As we discovered last week, The Gladiators in Suits aren’t very good when it comes to their personal safety. With Huck and Olivia with head injuries and their hand in a witness death, next week will involve a lot of assessment. Before all the wound licking, join me, Jordan St. John, and my sister Loree Lamour for a deeper assessment of the episode.
Jordan: Best title ever! Also, interesting, since Tony Goldwyn was the villain in this and that movie, too…and I’m sorry, by the end of this episode, he just feels creepy.
Joe: Clever wink by Shonda. Especially since Ms. Rhimes knew way in advance the girl she would kill in this episode would die because of a drama involving the president.
Loree: Yeah, I’m conflicted with Fitz, too, Jordan. I mean it looked like he was on the path of destroying Olivia until her life was threatened then he gets all worried. Also, Jake…man…I’m starting to get really intrigued by him. I mean I thought he planned to attempt to kill Olivia (obviously, she wouldn’t be, since she’s the show), but when she came over for dinner I wondered would he poison her food? Would he use a pillow to try to suffocate her as she slept? Then, when she went into the living room and discovered he is basically a stalker I was thinking, “Olivia he’s coming, Jake is coming!” Then she hits her head and he brings her to hospital. So…I’m confused by him. I really love this Jake character; he definitely has me guessing.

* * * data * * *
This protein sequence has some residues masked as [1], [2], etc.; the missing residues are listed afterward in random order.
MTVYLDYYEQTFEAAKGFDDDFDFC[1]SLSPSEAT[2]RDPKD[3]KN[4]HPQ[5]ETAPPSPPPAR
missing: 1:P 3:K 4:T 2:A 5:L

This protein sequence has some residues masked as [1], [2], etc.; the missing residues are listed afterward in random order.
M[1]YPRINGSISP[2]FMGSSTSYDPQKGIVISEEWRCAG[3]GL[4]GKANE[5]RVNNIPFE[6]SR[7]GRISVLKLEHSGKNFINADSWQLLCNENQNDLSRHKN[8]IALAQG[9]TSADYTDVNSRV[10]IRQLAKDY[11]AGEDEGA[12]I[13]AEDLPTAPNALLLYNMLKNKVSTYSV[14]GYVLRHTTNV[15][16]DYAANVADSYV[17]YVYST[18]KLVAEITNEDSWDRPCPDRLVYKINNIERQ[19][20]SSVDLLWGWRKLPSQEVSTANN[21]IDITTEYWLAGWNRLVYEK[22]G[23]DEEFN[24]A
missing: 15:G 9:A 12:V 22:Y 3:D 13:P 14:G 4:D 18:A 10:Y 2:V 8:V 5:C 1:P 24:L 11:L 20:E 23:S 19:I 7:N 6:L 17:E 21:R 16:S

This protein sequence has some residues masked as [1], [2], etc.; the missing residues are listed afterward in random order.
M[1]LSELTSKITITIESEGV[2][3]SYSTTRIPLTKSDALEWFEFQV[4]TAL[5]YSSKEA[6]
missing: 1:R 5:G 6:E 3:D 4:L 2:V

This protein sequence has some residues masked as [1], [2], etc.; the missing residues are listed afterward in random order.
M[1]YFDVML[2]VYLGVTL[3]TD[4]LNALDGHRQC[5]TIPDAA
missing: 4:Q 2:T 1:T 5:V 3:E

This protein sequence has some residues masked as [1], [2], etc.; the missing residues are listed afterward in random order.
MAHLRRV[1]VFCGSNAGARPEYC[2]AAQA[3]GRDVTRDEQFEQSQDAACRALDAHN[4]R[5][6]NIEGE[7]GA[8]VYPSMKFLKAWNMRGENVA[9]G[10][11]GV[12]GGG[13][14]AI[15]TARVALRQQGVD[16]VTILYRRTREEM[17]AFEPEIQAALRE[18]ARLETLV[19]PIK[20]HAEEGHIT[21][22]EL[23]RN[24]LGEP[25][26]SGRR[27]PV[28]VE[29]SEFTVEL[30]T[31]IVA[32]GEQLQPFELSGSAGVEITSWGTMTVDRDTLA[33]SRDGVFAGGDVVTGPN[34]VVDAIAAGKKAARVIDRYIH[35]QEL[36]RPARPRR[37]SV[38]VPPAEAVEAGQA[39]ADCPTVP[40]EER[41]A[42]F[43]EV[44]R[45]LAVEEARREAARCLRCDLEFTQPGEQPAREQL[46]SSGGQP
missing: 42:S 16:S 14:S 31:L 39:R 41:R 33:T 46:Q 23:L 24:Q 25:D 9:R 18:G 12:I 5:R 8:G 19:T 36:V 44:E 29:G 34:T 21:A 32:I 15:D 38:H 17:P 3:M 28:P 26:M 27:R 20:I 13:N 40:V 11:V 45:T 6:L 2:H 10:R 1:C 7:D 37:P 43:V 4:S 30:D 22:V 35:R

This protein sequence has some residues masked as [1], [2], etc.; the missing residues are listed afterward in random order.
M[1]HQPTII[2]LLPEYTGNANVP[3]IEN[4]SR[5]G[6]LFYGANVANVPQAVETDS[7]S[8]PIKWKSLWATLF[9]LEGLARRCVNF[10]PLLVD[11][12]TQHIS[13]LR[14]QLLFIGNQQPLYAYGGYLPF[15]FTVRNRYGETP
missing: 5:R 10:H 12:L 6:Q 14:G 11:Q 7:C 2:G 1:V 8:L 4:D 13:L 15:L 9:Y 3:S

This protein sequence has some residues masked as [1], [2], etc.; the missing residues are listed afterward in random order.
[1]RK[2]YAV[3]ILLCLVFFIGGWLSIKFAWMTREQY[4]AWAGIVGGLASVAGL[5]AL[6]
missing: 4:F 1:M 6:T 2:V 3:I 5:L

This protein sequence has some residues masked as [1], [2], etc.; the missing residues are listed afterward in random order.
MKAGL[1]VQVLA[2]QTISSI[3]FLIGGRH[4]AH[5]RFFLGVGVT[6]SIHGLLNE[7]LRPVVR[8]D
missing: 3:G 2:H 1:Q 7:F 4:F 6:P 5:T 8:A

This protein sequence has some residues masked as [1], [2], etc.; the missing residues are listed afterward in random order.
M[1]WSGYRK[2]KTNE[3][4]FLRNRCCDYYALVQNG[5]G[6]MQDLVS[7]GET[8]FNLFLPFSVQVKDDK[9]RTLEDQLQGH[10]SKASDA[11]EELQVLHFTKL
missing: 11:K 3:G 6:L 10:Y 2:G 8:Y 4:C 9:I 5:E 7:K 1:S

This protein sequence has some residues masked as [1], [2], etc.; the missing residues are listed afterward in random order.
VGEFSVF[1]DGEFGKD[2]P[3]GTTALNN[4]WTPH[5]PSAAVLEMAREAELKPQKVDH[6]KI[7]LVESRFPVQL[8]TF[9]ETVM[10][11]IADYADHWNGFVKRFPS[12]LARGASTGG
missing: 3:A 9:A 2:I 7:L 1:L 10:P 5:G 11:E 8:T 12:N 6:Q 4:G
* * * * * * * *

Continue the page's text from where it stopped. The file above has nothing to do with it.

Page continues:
Jordan: I have to side with Cyrus here when James is trying to kick him out, and I am glad they got to the truth of the matter by the end of the episode. James getting upset that Cyrus is a liar is like someone getting upset at Olivia because she doesn’t go through the proper channels with problems. Lying is literally what Cyrus gets paid to do, and James knew that going in. He can’t sit there in the house his husband paid for, attending the events his status gets them, and then complain.
Joe: I agree with you. It annoyed me a little, too, that he threw him out of the house when he didn’t cheat on him. It’s clear they have, like, 6 bedrooms in that house. I know he wanted distance–and I know they’re wealthy–but that whole thing just annoyed me.
Jordan: I have missed the moments between Fitz and Cyrus, but Fitz needs to cut back on all this surveillance of everyone around him. He’s freaking people out. Also, between all this spying, when does he find time to, you know, run the country?